Eight days after completing my final examination, it was time for my final corporation meeting. As a student I was finished with Wilberforce, but as a governor I still had one last job to do.
My report for this term was rather shorter than were most of its predecessors. Whereas a year ago we had spent most of this term fretting about an end of year event (which was originally envisioned as an elaborate outdoor festival, but which after months of deliberation was reduced to a sweet stall at the back of a lunchtime musical performance), this time we had that responsibility lifted from us by the PE department. Their sports presentation evening doubled as the summer ball for the year, which left us as councillors fast running out of business. We were also running out of people.
As the weeks flew by and examinations eclipsed schooling as the primary reason for one to be present at college, we found that attendance steadily declined as councillors devoted time to urgent revision, or found that their examinations clashed with meetings. Before the end of May our president (Sohaib Muhammad) had actually finished his courses altogether and moved to Manchester. With the dawning realisation that our council would go extinct before it was dissolved, the decision was made to prorogue ourselves before the half-term break and not hold any meetings in June.
We did get some things done, though: After the announcement of a general election, we stepped up our efforts to get students registered to vote. Already this had been a project recommended to us, but at that time it seemed the only elections this year would be the local ones – and not even in our area. With Mrs May going to the country (coincidentally the 56th parliament sat last on the same day we resumed our meetings after Easter), this key to democracy took on new-found importance.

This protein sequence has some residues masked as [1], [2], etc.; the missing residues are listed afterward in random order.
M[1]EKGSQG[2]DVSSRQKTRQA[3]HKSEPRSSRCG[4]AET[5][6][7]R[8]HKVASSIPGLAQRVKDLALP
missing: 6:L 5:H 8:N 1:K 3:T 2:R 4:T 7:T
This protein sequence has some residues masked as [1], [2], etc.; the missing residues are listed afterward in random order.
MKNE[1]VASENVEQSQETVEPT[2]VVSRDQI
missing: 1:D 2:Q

I personally erected several large posters at key positions around the campus with the date of the registration deadline and the web address for the digital service. The college also sent group emails to students to reinforce this, as well making paper registration forms available from the main reception desk. On 18th May we forwent our penultimate plenary in favour of directly handing out such forms to students during the lunch period – although a breakdown in communications meant that this did not quite achieve what we had planned.
At our final meeting before adjourning sine die, we discussed possible measures to improve the effectiveness of the student council for future cohorts. Looking back at the previous two years, it was decided that recruitment should begin early, taking advantage of prospective students appearing at welcome days in June and July. We even floated the idea of setting up a shadow council during the early summer which could then hit the ground running come September. We also suggested to ditch the coordinators and subcommittees which, from our experience, existed only in theory and even then very faintly. There was support for having council meetings scheduled as an enrichment activity, giving it a full hour in a student’s timetable rather than being hastily packed into a lunch break. Finally, I was insistent that it had to be students themselves who did the majority of the talking – for in review of my minutes I found that invariably it was the staff-members who would dominate the dialogue.
I was given a round of applause after my presentation and thanked by the governors for my submissions at this and the previous five meetings. It has been mentioned to me several times that earlier student governors have rarely if ever attended so many corporation meetings during their tenures.
Membership of the student council – and attendance of the corporation – has been one of the defining features of my time at Wilberforce. I can only hope that my successor gets as much out of it as I did.